Healthy Interiors: If These Walls Could Talk
If you close your eyes and think of an interior where you felt relaxed and at peace, what comes to mind?
Jean Hansen, FIIDA, CID, AAHID, EDAC, LEED AP BD+C, sustainable interiors manager, senior professional associate, HDR Architecture, Inc.; Michelle Halle Stern, AIA, PE, MSPH, LEED Fellow, director, sustainable design services, HDR; and I pondered “healthy interiors” on a January 2012 conference call.
We talked about view; daylight; open space; quiet, pleasant colors; artwork; a calming culture; and a positive energy. We talked about a lack of the “hospital smell,” which we discussed could include food warming, soiled linen, cleaning chemicals, and exhaust. We discussed the patient experience, perception, and the visceral reaction one may have to noise, bright light, or odor.
We can’t always see, smell, or hear the presence of chemicals in building materials, furniture, and finishes. One may associate chemicals with cleaning solutions, disinfectants, mercury, and laboratory chemicals, but carcinogens, reproductive toxins, and asthmagens are frequently found in furniture, casework, fabrics, beds, and medical equipment.
Hospitals are increasingly looking to architects and designers for their expertise in creating healthier interiors free of known chemical hazards. Tools, resources, and experts like the featured “interior intelligence” can guide healthcare leaders towards safer choices in furniture, casework, fabrics, and finishes, so that material choices are in line with the goal of creating a healthy space for workers, patients, and visitors.
Hansen was inspired by sustainability when she heard a talk about green cleaning more than 15 years ago. As a designer and a healthcare planner, she looks through the lens of health to think about design, materials specification, and product and material evaluation.
“Sustainability and health are interconnected,” she says. Halle Stern worked in sustainability before she got her start in healthcare. But with healthcare, it all tied together. The two now work together at HDR, researching and specifying safer materials, and have seen a dramatic increase in requests.
“HDR’s expertise is currently being applied through our work with the U.S. Army for the new William Beaumont Army Medical Center at Fort Bliss. Safer materials and healthier interiors synergize with the military’s new gold standard for medical facilities, world-class design, the use of evidence-based design (EBD), and the USGBC’s LEED for Healthcare.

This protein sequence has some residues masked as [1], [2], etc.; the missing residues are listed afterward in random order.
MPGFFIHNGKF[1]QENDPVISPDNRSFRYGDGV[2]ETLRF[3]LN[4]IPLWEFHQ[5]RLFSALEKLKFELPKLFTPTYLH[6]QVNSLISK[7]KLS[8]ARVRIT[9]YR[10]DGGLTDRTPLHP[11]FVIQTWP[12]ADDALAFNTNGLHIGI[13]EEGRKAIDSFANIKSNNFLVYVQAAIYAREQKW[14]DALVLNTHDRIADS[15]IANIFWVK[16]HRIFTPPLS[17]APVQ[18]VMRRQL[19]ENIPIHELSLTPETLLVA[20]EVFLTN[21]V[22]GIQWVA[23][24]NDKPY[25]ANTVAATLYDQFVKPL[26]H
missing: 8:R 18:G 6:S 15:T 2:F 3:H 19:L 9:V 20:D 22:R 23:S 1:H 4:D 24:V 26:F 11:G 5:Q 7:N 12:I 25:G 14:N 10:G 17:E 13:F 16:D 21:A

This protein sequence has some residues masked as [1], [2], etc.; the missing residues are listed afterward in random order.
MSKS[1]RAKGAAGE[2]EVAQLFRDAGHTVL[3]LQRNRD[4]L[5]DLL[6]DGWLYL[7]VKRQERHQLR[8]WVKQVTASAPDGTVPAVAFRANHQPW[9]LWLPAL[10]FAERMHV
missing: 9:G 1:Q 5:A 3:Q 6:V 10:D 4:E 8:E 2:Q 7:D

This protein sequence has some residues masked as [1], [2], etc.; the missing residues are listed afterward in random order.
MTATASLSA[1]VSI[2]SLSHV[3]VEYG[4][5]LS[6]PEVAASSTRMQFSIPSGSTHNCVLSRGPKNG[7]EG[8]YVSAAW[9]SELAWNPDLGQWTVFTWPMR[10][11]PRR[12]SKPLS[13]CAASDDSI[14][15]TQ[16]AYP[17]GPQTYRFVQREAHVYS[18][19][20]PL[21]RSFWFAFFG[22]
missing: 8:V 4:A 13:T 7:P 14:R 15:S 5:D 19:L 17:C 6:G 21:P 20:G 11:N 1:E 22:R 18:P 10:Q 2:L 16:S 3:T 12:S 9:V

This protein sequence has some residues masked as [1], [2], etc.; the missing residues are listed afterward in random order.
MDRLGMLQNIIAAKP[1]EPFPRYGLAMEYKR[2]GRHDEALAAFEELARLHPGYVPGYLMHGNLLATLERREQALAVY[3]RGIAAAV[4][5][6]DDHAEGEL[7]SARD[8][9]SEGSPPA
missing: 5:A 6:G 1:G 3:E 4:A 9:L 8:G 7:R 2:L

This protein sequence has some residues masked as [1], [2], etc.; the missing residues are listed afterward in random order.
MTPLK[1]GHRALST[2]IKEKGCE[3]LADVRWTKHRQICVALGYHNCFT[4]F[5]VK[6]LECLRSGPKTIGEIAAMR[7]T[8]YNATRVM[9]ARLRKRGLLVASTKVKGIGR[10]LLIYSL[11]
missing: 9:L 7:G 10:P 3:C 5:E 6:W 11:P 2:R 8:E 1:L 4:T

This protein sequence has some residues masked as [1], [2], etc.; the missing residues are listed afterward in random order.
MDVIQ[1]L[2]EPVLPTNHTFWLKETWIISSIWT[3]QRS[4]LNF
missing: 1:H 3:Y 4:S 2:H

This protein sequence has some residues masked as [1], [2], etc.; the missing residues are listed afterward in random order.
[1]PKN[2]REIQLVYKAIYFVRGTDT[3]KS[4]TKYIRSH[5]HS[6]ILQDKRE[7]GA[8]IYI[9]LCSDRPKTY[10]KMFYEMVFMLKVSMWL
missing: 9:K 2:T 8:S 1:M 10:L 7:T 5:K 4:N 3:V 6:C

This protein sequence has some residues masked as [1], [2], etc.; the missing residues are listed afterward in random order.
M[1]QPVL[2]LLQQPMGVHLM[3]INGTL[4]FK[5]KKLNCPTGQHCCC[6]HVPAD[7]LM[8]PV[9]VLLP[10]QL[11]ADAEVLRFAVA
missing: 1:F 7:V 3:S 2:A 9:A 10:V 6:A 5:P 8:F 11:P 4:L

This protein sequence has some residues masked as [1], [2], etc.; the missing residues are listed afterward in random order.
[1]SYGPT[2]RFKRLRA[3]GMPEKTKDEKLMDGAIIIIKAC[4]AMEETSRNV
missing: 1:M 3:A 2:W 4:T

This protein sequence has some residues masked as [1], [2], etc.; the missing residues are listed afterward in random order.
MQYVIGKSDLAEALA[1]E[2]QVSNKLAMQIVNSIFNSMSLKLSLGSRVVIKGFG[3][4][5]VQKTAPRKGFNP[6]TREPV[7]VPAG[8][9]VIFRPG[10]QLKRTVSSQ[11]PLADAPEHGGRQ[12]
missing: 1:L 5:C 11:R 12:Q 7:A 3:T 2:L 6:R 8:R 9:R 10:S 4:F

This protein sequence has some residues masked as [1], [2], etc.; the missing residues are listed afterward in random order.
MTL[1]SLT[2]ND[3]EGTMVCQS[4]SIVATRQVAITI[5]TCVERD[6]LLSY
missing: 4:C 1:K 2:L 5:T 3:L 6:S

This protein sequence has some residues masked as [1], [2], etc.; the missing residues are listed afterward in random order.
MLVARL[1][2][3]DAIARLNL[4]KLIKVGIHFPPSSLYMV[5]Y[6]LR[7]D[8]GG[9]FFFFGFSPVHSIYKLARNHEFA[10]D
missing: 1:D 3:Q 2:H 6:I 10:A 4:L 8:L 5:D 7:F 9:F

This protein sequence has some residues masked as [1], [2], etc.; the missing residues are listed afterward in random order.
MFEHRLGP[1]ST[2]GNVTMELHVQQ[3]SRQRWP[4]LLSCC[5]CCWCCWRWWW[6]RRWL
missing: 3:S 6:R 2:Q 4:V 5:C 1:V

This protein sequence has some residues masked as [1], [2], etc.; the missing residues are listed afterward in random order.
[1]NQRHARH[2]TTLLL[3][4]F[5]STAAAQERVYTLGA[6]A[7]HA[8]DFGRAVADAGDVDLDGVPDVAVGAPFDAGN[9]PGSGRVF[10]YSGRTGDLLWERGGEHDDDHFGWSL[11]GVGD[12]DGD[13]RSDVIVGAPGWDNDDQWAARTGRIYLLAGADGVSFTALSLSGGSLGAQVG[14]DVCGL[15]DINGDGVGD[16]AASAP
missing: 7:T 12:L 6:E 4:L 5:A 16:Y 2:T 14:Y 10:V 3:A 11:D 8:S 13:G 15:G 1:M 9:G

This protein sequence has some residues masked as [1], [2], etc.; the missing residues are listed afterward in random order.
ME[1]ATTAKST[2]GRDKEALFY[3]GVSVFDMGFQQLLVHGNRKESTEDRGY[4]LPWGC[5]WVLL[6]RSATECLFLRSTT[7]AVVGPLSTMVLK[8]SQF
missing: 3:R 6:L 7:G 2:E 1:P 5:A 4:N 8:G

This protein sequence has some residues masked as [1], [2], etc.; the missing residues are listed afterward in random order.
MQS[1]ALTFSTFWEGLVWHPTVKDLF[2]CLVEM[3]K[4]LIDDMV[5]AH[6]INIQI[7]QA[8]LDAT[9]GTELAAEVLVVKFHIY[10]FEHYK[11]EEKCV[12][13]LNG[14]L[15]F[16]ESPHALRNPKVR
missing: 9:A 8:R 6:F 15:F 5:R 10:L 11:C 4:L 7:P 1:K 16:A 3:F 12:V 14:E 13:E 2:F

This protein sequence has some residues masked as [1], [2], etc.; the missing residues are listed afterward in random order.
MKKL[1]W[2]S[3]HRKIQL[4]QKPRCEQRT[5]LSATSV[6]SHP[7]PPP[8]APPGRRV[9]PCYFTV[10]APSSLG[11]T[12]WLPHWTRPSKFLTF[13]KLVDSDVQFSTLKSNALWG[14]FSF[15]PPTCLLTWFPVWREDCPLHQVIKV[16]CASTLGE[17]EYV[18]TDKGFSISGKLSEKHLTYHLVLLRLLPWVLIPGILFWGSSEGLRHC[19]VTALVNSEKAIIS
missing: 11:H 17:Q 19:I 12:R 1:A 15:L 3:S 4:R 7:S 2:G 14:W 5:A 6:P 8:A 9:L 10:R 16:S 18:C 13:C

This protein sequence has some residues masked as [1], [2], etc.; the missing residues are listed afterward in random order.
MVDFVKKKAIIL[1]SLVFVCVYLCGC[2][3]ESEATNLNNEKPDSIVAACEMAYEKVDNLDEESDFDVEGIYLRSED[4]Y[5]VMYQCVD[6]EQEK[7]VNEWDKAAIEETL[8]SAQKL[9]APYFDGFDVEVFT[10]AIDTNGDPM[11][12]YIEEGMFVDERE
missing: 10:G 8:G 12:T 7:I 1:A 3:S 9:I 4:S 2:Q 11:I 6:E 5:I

World class, EBD, and LEED for Healthcare all include strategies and/or objectives to avoid harmful chemicals in building materials and furniture, promote good air quality and create environments that foster healing and healthy work settings,” Hansen says.
Carol Derby’s interest in sustainability took hold in 1994, when Designtex partnered with McDonough Braungart Design Chemistry and the Swiss mill Rohner to develop the world’s first cradle-to-cradle compostable textile. That steep learning curve and successful result introduced new and exciting criteria into the textile development process.
Previously focused on research into innovative materials and technologies for Designtex, Carol found this new challenge of perpetually cycling materials was a new pathway to innovation with a cause—that cause being human and environmental health.
A word on textiles
Today, Derby is director of environmental strategy for Designtex and shares her views on healthier textiles. “There was a time when healthcare textiles were first and foremost about performance, and they were often finished with chemicals that allowed them to shed stains, to deter the growth of microbes, and to resist flames.
"Today those performance characteristics are still very much in demand, but a new design challenge has been articulated: to deliver textiles that offer safety and serviceability without sacrificing human and environmental health. Designing healthy textiles for healthcare is a much more deliberate, forward-thinking activity than designing performance textiles ever was. There is still much work to be done at the chemical level to develop safer alternatives that will deliver the same durable properties to which hospitals have become accustomed. But as alternative chemicals are assessed and deemed preferable, there will be a market ready to receive them as valuable innovations.," she says.
Widespread exposure to chemicals
People are exposed every day to a complex mixture of industrial chemicals. The U.S. Centers for Disease Control and Prevention has measured hundreds of chemicals in urine and blood samples of Americans, finding widespread human exposure to flame retardants, perfluorinated compounds, phthalates and heavy metals, among others.1
Many of these chemicals are linked to diseases and conditions, such as cancers, learning and developmental disabilities, birth defects, and asthma.2